On October 1, 2017, Air Force Staff Sergeant Alyson Venegas, Senior Airman Logan Bennett, and Senior Airman Linda Wilson were enjoying a country music concert in Las Vegas, when a madman began shooting into the concert crowd from the window of a hotel. Trapped in the kill zone with insufficient medical supplies, those courageous airmen improvised bandages and tourniquets from t-shirts and other readily available clothing items.
Our students have been practicing how to improvise for years.
“You could have the finest, most expensive first aid kit in the world,” says our lead instructor, George H, “but if it’s not within arms’ reach when you need it, it might as well be on Mars.” Even if you do have access to medical gear, the most advanced bandages, tourniquets, nasal airways, and chest seals are useless without realistic, quality training in how and when to use them.
Leadership under fire
One resource you may have in abundance after an accident or killing spree is bystander hands. They will likely be willing to help, but hesitant due to lack of confidence or fear of the unknown. Be their guide and teacher. Give them a MISSION they can look back on in the years that follow. When they see themselves in the mirror, they will be able to say, “I did what I could do.”
Our training will teach you how to be a leader, even if you are not a medic, nurse or doctor. You will be saving lives at the scene, and psyches afterwards.
If you are already a medical professional, we can teach you how to ply your trade in kinetic environments. “Is the scene safe?” is supposed to be the first question a medic asks before approaching the wounded. How did that work out for those airmen in Las Vegas?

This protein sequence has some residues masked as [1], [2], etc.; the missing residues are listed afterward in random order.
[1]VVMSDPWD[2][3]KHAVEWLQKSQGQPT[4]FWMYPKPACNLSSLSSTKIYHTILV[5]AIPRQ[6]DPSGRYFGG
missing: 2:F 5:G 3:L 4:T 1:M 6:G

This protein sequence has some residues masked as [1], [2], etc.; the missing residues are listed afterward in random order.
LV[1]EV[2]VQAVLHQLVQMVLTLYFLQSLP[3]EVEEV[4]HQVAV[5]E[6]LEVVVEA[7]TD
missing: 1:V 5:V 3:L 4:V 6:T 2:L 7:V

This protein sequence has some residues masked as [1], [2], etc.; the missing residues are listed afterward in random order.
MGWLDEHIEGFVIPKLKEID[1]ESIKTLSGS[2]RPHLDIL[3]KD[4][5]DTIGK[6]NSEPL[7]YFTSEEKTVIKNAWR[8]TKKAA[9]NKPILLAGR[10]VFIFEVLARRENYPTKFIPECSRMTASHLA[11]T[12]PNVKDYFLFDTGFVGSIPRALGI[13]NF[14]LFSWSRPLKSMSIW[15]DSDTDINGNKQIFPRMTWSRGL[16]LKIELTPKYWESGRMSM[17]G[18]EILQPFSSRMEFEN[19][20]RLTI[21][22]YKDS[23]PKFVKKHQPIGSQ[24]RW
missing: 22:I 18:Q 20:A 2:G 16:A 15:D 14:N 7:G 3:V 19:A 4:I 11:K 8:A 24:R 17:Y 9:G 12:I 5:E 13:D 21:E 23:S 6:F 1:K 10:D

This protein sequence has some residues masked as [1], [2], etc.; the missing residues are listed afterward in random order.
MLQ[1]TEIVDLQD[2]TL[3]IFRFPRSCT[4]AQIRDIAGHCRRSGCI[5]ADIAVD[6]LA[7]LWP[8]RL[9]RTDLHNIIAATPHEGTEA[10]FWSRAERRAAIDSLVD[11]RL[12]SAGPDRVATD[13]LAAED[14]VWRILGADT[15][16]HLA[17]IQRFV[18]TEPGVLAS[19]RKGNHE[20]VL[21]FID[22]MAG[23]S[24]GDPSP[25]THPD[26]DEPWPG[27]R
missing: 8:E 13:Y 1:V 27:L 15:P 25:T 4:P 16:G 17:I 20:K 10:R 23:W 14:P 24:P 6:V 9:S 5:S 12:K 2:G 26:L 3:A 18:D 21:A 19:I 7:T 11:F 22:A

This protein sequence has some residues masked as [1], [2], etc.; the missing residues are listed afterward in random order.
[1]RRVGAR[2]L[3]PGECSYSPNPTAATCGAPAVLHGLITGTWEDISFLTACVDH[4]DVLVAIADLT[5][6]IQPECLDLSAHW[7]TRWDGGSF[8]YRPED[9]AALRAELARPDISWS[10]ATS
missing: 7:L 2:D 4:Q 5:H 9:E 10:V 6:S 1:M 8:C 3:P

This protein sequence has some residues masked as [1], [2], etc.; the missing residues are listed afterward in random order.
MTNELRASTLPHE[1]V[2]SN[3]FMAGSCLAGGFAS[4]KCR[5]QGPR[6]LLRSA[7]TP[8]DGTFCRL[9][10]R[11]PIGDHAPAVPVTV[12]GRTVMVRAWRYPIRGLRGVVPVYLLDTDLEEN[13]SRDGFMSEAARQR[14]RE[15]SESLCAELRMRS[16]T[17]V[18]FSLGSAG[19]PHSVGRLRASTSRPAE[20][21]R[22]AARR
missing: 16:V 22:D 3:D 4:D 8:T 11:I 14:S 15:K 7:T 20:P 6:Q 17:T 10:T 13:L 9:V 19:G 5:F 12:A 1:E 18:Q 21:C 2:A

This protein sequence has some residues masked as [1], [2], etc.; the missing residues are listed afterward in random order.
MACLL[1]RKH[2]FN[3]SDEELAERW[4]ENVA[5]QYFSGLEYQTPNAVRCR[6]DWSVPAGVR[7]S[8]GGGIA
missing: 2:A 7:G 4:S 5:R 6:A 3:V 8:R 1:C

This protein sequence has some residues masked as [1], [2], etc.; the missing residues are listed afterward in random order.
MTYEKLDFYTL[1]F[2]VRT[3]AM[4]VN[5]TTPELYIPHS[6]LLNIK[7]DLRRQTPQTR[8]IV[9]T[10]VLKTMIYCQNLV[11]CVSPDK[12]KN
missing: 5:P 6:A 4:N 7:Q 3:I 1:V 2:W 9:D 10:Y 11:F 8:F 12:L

Our lead instructor is a Nationally Registered Emergency Medical Technician (NREMT), and a registered Arizona Emergency Medical Care Technician (EMCT). He is a National Association of EMTs certified Tactical Emergency Casualty Care (TECC) and Tactical Combat Casualty Care (TCCC) instructor. A former 7-level military flight medic and law enforcement tactical medic, George taught American Heart Association (AHA) BLS / CPR (Cardiopulmonary Resuscitation) and First Aid for the Military Training Network of the Uniformed Services University of Health Sciences, the Red Cross, and the US government. He was also a military Self-Aid and Buddy Care instructor.
Heloderma Medical, a division of Heloderm LLC, is an ASHI (American Safety and Health Institute) authorized training center. ASHI is a CPR and First Aid teaching and accrediting organization, using the same 2020 guidelines as AHA and Red Cross. ASHI programs we can certify you in include:
- Advanced Bleeding Control
- Advanced First Aid
- Basic First Aid
- Basic Life Support (BLS, CPR for Healthcare Providers & First Responders)
- Bloodborne Pathogens
- CPR / Automated External Defibrillator (AED)
- Child and Babysitting Safety
- Emergency Medical Response
- Emergency Oxygen Administration
- Pediatric First Aid, CPR and AED
- Wilderness First Aid
We teach ASHI courses to meet and exceed the ASHI standards for content and presentation, but we also tailor each class to the individual needs of the students.
For example, a parent who has horses and a swimming pool requested first aid training for herself, her kids, and their friends. We taught them a Pediatric and Adult First Aid, CPR, and AED course, with an emphasis on musculoskeletal injuries. We added a few hours on Pool Safety and Rescue, taught by certified lifeguards.
We find that in adult education, scenario based, hands-on practice produces better outcomes than endless lectures. Let us know what you are looking for and we will customize a course just for you.
American College of Surgeons Stop the Bleed
As part of our community outreach to reduce mortality from senseless killing sprees, Heloderma Medical can add a 2-hour block of instruction on bleeding control (ACS BCon 2.0) to any other medical class you take, without any additional charge. You will receive an additional certificate from the American College of Surgeons certifying that you have been trained to apply tourniquets and pack wounds.